9. The Elder Scrolls Legends (PC)
10. Land's End (GearVR)
11. Hearthstone: League Of Explorers (PC)
12. Metal Slug (PC)

decided to credit feed through the MS for TR. Took me 12 continues. :\

I still think this is a great game. *Maybe* my favorite of the series, but I'll play through the others to confirm before the month is over.
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Re: Games Beaten 2016

by MrPopo Sat Aug 13, 2016 1:12 pm

First 50:
1. Oni - PC
2. Donkey Kong 64 - N64
3. Yoshi's Story - N64
4. Neverwinter Nights: Shadows of Undrentide - PC
5. Forsaken 64 - N64
6. Bloodrayne: Betrayal - PSN
7. Fire Emblem Seisen no Keifu - SNES
8. Fire Emblem Shin Monshō no Nazo: Hikari to Kage no Eiyū - Nintendo DS
9. Valkyria Chronicles 3 - PSP
10. Ready 2 Rumble Boxing - DC
11. Rise of the Tomb Raider - PC
12. XCOM 2 - PC
13. Shadowrun Hong Kong Bonus Campaign - PC
14. Fire Emblem Fates: Conquest - 3DS
15. Fire Emblem Fates: Birthright - 3DS
16. Lagrange Point - NES
17. Fire Emblem Fates: Revelations - 3DS
18. Cybernator - SNES
19. Outwars - PC
20. Resident Evil - GC
21. Resident Evil 2 - GC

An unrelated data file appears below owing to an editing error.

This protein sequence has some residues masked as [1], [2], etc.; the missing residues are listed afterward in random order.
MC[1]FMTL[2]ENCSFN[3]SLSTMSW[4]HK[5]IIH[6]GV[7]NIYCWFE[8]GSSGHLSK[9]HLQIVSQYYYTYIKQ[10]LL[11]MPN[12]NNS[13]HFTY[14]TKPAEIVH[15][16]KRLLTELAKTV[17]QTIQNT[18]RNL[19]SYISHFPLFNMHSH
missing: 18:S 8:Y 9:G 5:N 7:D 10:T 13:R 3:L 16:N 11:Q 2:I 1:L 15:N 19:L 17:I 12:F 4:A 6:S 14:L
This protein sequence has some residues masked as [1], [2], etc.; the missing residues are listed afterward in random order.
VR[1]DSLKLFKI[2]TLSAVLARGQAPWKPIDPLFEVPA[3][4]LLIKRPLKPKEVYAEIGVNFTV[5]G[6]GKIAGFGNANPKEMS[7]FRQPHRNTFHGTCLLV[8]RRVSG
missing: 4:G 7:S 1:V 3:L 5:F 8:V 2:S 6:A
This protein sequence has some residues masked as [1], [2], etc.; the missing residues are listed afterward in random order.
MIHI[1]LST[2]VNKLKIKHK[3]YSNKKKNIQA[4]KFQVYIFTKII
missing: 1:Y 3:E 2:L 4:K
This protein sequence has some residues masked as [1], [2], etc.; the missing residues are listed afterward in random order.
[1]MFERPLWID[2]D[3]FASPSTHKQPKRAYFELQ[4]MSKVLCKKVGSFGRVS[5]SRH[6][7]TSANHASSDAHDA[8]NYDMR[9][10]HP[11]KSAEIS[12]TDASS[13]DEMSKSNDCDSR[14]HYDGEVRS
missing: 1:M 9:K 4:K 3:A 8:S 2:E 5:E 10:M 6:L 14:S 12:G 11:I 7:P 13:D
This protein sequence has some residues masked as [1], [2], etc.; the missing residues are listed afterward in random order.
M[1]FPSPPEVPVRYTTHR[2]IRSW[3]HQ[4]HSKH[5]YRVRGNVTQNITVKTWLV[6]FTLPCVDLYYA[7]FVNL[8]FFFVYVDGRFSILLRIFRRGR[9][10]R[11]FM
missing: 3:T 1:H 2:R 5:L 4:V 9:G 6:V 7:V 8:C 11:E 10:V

22. Resident Evil 3 - GC
23. Resident Evil Code Veronica X - GC
24. Dino Crisis - PSX
25. Resident Evil 5 - PC
26. Dark Souls 3 - PS4
27. The Banner Saga 2 - PC
28. Bravely Second - 3DS
29. Star Fox Zero - Wii U
30. Warhammer 40,000: Dawn of War - PC
31. Warhammer 40,000: Dawn of War - Winter Assault - PC
32. Doom (2016) - PC
33. Warhammer 40,000: Dawn of War - Dark Crusade - PC
34. Warhammer 40,000: Dawn of War - Soulstorm - PC
35. Warhammer 40,000: Space Marine - PC
36. Doom 64 - N64
37. Warhammer 40,000: Dawn of War II - PC
38. Super Empire Strikes Back - SNES
39. Might & Magic 3 - Isles of Terra - PC
40. Mirror's Edge Catalyst - PC
41. Sonic 2 - Genesis
42. Resident Evil Revelations - PC
43. Resident Evil Revelations 2 - PC
44. Tokyo Mirage Sessions #FE - Wii U
45. Kirby: Planet Robobot
46. Sin: Wages of Sin - PC
47. Torchlight II - PC
48. Star Ocean: Integrity & Faithlessness - PS4
49. Axiom Verge - PS4
50. Shadow Complex Remastered - PS4